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Blue nature-based solutions in and of cities

by Thilo Wellmann & Dagmar Haase, Humboldt-Universität zu Berlin

Urban waterbodies, such as lakes, rivers, and ponds, are essential components of our cities and towns. They not only add to the aesthetic value of our urban landscapes but also provide a range of ecosystem services for the urban quality of life, such as regulating water quality, mitigating flood risk, and supporting biodiversity (Haase, 2015). Biodiversity in urban waterbodies is particularly important as it provides several benefits that are essential for maintaining healthy and functional ecosystems. In this blog post, we focus on the interaction of green and blue components with build urban infrastructure – forming so called social-ecological-technological systems (SETs; McPhearson et al., 2016).

Urban waterbodies are often impacted by urbanization, pollution, and climate change. Therefore, it is essential to protect and conserve these aquatic ecosystems to ensure their long-term health and resilience so that they are able to provide ecosystem services and underpin ecological function in altered urban ecosystems. This can be achieved through a range of strategies, such as improving water quality, restoring degraded riverine ecosystems, and promoting the use of green, sometimes grey-green infrastructure (Pauleit et al., 2019). It is also important to engage local communities and stakeholders in the conservation and management of urban waterbodies to ensure that aquatic ecosystems are valued and protected.

Central in these protection efforts are nature-based solutions (NbS), which are strategies and actions that use ecosystem structures and processes to address societal challenges, such as climate change, health risks, or biodiversity loss. A central form of NbS is green and blue infrastructure (GBI), which is a network of natural and semi-natural spaces, such as parks, green roofs, and urban forests, that provide ecosystem services in urban areas (Pauleit et al., 2019). GBI can positively impact biodiversity through the creation of wetlands and ponds as part of green-blue infrastructure providing breeding grounds for aquatic species, and riparian vegetation that provides shade and food for aquatic organisms. In addition, green-blue infrastructure can also contribute to the regulation of water quality and quantity when fixing pollutants and lowering runoff velocity (Xu et al., 2020), which is essential for maintaining healthy and functional ecosystems of whole cities.

There is a wide range of actions to support biodiversity in and among GBI. These can be actions of restoration or changing built for green infrastructure. Restoration actions can revitalise ecosystems that have been degraded or destroyed by human activities, such as aforementioned pollution or urbanization. For example, the restoration of riparian vegetation along urban waterways can provide habitat for fish, birds, and other aquatic organisms. While traditional stormwater management systems, such as concrete channels and pipes, can negatively impact natural hydrological processes that are essential for maintaining healthy and functional ecosystems, nature-based stormwater management solutions, such as constructed wetlands, rain gardens, and permeable pavements, can positively impact urban hydrological processes up to the entire water cycle (Guererro et al., 2017). Through improved infiltration and retention of stormwater less built infrastructure in cities is needed allowing green infrastructure to provide more co-benefits to both biodiversity and society potentially ending up in more nature-based infrastructure.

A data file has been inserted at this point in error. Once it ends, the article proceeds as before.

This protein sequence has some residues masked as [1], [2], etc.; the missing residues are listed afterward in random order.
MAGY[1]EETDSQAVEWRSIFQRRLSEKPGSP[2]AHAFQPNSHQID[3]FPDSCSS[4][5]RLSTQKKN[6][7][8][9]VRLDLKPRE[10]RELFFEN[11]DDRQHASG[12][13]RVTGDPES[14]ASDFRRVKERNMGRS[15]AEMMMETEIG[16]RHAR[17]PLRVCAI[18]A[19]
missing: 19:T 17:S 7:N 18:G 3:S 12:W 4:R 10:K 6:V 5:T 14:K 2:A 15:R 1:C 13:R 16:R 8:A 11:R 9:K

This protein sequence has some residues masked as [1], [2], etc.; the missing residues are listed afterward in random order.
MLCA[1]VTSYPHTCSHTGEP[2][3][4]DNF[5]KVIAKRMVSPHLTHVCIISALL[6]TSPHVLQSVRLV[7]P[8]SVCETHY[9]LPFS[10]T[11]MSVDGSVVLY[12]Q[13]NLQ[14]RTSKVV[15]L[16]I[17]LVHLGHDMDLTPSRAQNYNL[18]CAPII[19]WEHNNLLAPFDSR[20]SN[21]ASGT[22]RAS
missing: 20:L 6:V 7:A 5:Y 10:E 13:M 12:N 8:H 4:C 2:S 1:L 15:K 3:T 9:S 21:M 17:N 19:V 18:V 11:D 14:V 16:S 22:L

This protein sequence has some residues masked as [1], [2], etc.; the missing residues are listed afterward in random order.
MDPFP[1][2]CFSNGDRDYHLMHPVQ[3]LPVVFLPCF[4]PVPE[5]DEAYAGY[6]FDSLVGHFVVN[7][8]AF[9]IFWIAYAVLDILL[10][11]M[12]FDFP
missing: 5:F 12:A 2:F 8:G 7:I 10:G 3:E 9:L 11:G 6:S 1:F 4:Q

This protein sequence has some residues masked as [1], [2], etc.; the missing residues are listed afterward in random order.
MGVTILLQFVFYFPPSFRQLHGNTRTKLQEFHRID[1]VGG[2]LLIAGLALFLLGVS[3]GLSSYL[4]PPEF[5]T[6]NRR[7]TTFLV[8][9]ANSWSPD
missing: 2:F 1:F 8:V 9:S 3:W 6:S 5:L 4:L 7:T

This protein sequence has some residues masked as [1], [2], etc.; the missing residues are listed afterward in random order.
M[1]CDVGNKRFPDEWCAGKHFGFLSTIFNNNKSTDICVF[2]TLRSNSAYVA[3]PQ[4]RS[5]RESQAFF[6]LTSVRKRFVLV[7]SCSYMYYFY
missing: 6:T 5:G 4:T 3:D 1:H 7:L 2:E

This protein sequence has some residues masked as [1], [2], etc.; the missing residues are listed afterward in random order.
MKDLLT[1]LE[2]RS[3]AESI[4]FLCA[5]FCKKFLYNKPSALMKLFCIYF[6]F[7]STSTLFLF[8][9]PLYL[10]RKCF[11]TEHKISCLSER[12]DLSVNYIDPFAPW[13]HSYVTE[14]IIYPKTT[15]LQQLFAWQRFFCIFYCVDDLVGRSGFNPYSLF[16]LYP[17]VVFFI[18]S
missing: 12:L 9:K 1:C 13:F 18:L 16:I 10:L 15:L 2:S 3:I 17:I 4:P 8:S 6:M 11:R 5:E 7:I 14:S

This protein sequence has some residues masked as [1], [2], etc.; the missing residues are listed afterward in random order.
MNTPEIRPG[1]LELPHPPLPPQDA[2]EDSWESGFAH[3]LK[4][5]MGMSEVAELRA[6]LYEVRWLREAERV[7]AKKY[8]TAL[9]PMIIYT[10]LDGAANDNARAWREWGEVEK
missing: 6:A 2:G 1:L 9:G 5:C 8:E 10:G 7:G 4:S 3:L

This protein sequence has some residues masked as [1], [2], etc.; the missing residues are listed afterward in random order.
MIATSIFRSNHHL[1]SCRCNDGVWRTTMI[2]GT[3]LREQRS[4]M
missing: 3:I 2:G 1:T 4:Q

Next to biodiversity, urban waterbodies provide opportunities for urban residents to engage with nature, and this can have positive impacts on mental health and wellbeing of the people. NbS and GBI can provide important social benefits by supporting the social functions of water bodies, for instance, biodiversity can enhance the recreational value of urban water bodies by supporting a diversity of fish and wildlife species that can be enjoyed by anglers, birdwatchers, and other outdoor enthusiasts. A diverse range of aquatic plant species can also contribute to the aesthetic value of water bodies, enhancing their visual appeal and creating a more immersive natural environment for recreational activities (Pinho et al., 2023).

Thus, biodiversity in and around urban water bodies can be of value for human-nature interactions. Healthy ecosystems can be the foundation for activities like swimming or fishing in and around cities. Also, the presence of diverse fish and aquatic invertebrate species can provide opportunities for environmental education, while the presence of rare or threatened species can help to raise awareness about the importance of biodiversity conservation. The presence of culturally significant fish species or aquatic plants can help to reinforce the connection between water bodies and local communities. Biodiversity in urban water bodies can contribute to the social functions of these water bodies in a variety of ways, enhancing their value as important components of urban ecosystems and contributing to community well-being and quality of life.